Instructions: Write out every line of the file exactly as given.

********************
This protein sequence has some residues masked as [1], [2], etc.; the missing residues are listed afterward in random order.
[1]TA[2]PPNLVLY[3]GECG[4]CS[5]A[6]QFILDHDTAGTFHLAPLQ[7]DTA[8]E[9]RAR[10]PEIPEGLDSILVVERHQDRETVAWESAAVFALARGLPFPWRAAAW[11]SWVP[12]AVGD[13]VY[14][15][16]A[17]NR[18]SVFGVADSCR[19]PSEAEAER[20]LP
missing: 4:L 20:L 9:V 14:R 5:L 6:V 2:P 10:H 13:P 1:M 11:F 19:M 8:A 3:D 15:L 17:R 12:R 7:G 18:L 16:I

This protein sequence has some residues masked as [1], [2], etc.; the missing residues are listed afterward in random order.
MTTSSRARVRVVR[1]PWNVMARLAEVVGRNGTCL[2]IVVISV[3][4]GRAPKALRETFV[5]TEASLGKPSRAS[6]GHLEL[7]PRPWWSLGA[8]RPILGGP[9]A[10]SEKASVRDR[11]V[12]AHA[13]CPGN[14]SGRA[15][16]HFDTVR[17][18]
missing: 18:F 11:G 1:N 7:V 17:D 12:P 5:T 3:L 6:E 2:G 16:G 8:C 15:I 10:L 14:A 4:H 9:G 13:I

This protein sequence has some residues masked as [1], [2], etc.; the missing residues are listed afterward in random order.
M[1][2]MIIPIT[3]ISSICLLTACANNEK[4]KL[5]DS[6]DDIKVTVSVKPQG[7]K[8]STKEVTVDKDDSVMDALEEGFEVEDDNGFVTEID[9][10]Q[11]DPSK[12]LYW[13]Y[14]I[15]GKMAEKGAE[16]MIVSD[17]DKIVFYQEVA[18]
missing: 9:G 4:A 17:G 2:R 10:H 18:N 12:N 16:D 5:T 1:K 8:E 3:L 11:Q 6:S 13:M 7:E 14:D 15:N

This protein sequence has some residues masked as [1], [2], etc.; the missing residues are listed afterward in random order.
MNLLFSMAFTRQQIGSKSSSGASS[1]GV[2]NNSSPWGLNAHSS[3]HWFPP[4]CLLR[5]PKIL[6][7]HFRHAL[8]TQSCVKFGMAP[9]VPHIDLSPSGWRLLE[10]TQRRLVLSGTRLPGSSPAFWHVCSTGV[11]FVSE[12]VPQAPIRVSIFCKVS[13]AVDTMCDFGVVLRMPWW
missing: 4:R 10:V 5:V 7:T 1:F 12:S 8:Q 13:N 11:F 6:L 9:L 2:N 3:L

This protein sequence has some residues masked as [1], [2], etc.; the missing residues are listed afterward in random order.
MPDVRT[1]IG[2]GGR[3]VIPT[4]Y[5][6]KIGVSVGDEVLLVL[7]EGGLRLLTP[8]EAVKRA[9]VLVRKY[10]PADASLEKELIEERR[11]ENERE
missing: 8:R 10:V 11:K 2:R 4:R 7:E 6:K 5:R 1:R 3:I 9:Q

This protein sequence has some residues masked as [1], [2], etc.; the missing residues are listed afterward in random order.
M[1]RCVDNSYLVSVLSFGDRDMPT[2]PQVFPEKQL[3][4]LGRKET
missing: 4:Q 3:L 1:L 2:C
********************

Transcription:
This protein sequence has some residues masked as [1], [2], etc.; the missing residues are listed afterward in random order.
[1]TA[2]PPNLVLY[3]GECG[4]CS[5]A[6]QFILDHDTAGTFHLAPLQ[7]DTA[8]E[9]RAR[10]PEIPEGLDSILVVERHQDRETVAWESAAVFALARGLPFPWRAAAW[11]SWVP[12]AVGD[13]VY[14][15][16]A[17]NR[18]SVFGVADSCR[19]PSEAEAER[20]LP
missing: 4:L 20:L 9:V 14:R 5:L 6:V 2:P 10:H 13:P 1:M 11:F 19:M 8:A 3:D 15:L 17:R 12:R 7:G 18:L 16:I

This protein sequence has some residues masked as [1], [2], etc.; the missing residues are listed afterward in random order.
MTTSSRARVRVVR[1]PWNVMARLAEVVGRNGTCL[2]IVVISV[3][4]GRAPKALRETFV[5]TEASLGKPSRAS[6]GHLEL[7]PRPWWSLGA[8]RPILGGP[9]A[10]SEKASVRDR[11]V[12]AHA[13]CPGN[14]SGRA[15][16]HFDTVR[17][18]
missing: 18:F 11:G 1:N 7:V 17:D 12:P 5:T 3:L 6:E 2:G 16:G 8:C 15:I 10:L 14:A 4:H 9:G 13:I

This protein sequence has some residues masked as [1], [2], etc.; the missing residues are listed afterward in random order.
M[1][2]MIIPIT[3]ISSICLLTACANNEK[4]KL[5]DS[6]DDIKVTVSVKPQG[7]K[8]STKEVTVDKDDSVMDALEEGFEVEDDNGFVTEID[9][10]Q[11]DPSK[12]LYW[13]Y[14]I[15]GKMAEKGAE[16]MIVSD[17]DKIVFYQEVA[18]
missing: 9:G 4:A 17:G 2:R 10:H 18:N 12:N 16:D 5:T 1:K 8:E 3:L 11:Q 6:S 13:M 7:E 14:D 15:N

This protein sequence has some residues masked as [1], [2], etc.; the missing residues are listed afterward in random order.
MNLLFSMAFTRQQIGSKSSSGASS[1]GV[2]NNSSPWGLNAHSS[3]HWFPP[4]CLLR[5]PKIL[6][7]HFRHAL[8]TQSCVKFGMAP[9]VPHIDLSPSGWRLLE[10]TQRRLVLSGTRLPGSSPAFWHVCSTGV[11]FVSE[12]VPQAPIRVSIFCKVS[13]AVDTMCDFGVVLRMPWW
missing: 4:R 10:V 5:V 7:T 1:F 12:S 8:Q 13:N 11:F 6:L 9:L 2:N 3:L

This protein sequence has some residues masked as [1], [2], etc.; the missing residues are listed afterward in random order.
MPDVRT[1]IG[2]GGR[3]VIPT[4]Y[5][6]KIGVSVGDEVLLVL[7]EGGLRLLTP[8]EAVKRA[9]VLVRKY[10]PADASLEKELIEERR[11]ENERE
missing: 8:R 10:V 11:K 2:R 4:R 7:E 6:K 5:R 1:R 3:I 9:Q

This protein sequence has some residues masked as [1], [2], etc.; the missing residues are listed afterward in random order.
M[1]RCVDNSYLVSVLSFGDRDMPT[2]PQVFPEKQL[3][4]LGRKET
missing: 4:Q 3:L 1:L 2:C